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  1. #1
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    Default Do you know the trail at intersection with I 40 near Knoxville?

    Hi,
    More questions. Im relentless lol.
    I am considering hiking for a week next April. 3rd week in April to be precise. I am now considering hopping on the trail where the trail intersects I 40 south of the Knoxville area near the Tn NC border.
    I could fly in to Knoxville and a friend would drive me to the trail. No shuttles, no Ubbers, no worries that way.
    If anyone is familiar with this location, I want to pic your brain: I am older. So Id like to understand the difficulty of the trail.
    If I get on the trail here and go northbound into North Carolina, what am I in for?
    If I go southbound towards the Smokies what am I in for?
    We only plan to hike for 5 days then return home to Arizona. Maybe 50 to 60 miles total.
    Hey your input is Golden!
    Thanks

  2. #2
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    Quote Originally Posted by Seesfar View Post
    Hi,
    More questions. I’m relentless lol.
    I am considering hiking for a week next April. 3rd week in April to be precise. I am now considering hopping on the trail where the trail intersects I 40 south of the Knoxville area near the Tn NC border....
    If I get on the trail here and go northbound into North Carolina, what am I in for?
    If I go southbound towards the Smokies what am I in for?
    We only plan to hike for 5 days then return home to Arizona. Maybe 50 to 60 miles total.
    Hey your input is Golden!
    Thanks
    I'm not as knowledgeable as some others, but I'll try to help. First, I assume that was just a typo, and you meant NORTH not SOUTH.

    If you head towards the Smokies, you will enter the national park almost immediately. The trail through the park is a little more than 70 miles long, ending at Fontana Dam. You have the option of ending sooner at either Newfound Gap (~30 miles) or Clingman's Dome (~40 miles). From I-40 it will be uphill pretty much all the way, or you could start at NFG or CD and walk north to I-40, which will be downhill. The park requires that you obtain reservations for each shelter or campsite you intend to use, and carry a copy of the permit with you.

    Heading north from I-40 is similar terrain, though more varied (both up and down), and without the hassle of permits. I think it's about 30 miles from I-40 to Hot Springs NC. To Allen Gap is just under 50 miles. Use www.atdist.com to check other mileage options.

    In either case, if you do this in mid-April of next year, the trail will probably be LOADED with thru-hikers. If you want company, you'll have it. If you want solitude, adjust your plans.

    Also understand that mid-April weather can be pretty chilly. We did weekend trips in the Smokies in early and mid April and early May. For each of them, we dealt with temperatures in the teens at night. On the early May trip it was snowing lightly when we got back to our vehicle near Clingman's Dome. Or it could be warm, but be prepared either way.

    Assuming you have good weather, you'll have beautiful scenery and great views regardless of which direction you choose.

  3. #3

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    The trail from i40 northbound is lovely for many miles. Got some big climbs but still nice trail. You could look into i40-hot springs or even a bit further if you wished. Sams gap may be a good option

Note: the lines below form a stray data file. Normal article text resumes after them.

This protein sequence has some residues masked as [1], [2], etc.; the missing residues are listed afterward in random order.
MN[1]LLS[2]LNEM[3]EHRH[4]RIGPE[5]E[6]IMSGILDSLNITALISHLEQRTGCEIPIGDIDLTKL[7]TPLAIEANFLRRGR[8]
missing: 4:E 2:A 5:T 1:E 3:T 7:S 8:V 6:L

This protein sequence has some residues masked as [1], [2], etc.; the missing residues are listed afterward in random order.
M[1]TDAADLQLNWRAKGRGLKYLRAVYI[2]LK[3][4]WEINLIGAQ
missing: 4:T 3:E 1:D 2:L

Trail Miles: 4,317.5 - AT Trips: 72
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  4. #4

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    I like the section north of I40, but it's not easy. If your used to western trails, the AT will be quite a shock since we don't believe in switchbacks. You go straight up and straight down. And Mid April can still be quite cold and wet there. Which means muddy and slippery.
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  5. #5
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    Quote Originally Posted by illabelle View Post
    I'm not as knowledgeable as some others, but I'll try to help. First, I assume that was just a typo, and you meant NORTH not SOUTH.

    If you head towards the Smokies, you will enter the national park almost immediately. The trail through the park is a little more than 70 miles long, ending at Fontana Dam. You have the option of ending sooner at either Newfound Gap (~30 miles) or Clingman's Dome (~40 miles). From I-40 it will be uphill pretty much all the way, or you could start at NFG or CD and walk north to I-40, which will be downhill. The park requires that you obtain reservations for each shelter or campsite you intend to use, and carry a copy of the permit with you.

    Heading north from I-40 is similar terrain, though more varied (both up and down), and without the hassle of permits. I think it's about 30 miles from I-40 to Hot Springs NC. To Allen Gap is just under 50 miles. Use www.atdist.com to check other mileage options.

    In either case, if you do this in mid-April of next year, the trail will probably be LOADED with thru-hikers. If you want company, you'll have it. If you want solitude, adjust your plans.

    Also understand that mid-April weather can be pretty chilly. We did weekend trips in the Smokies in early and mid April and early May. For each of them, we dealt with temperatures in the teens at night. On the early May trip it was snowing lightly when we got back to our vehicle near Clingman's Dome. Or it could be warm, but be prepared either way.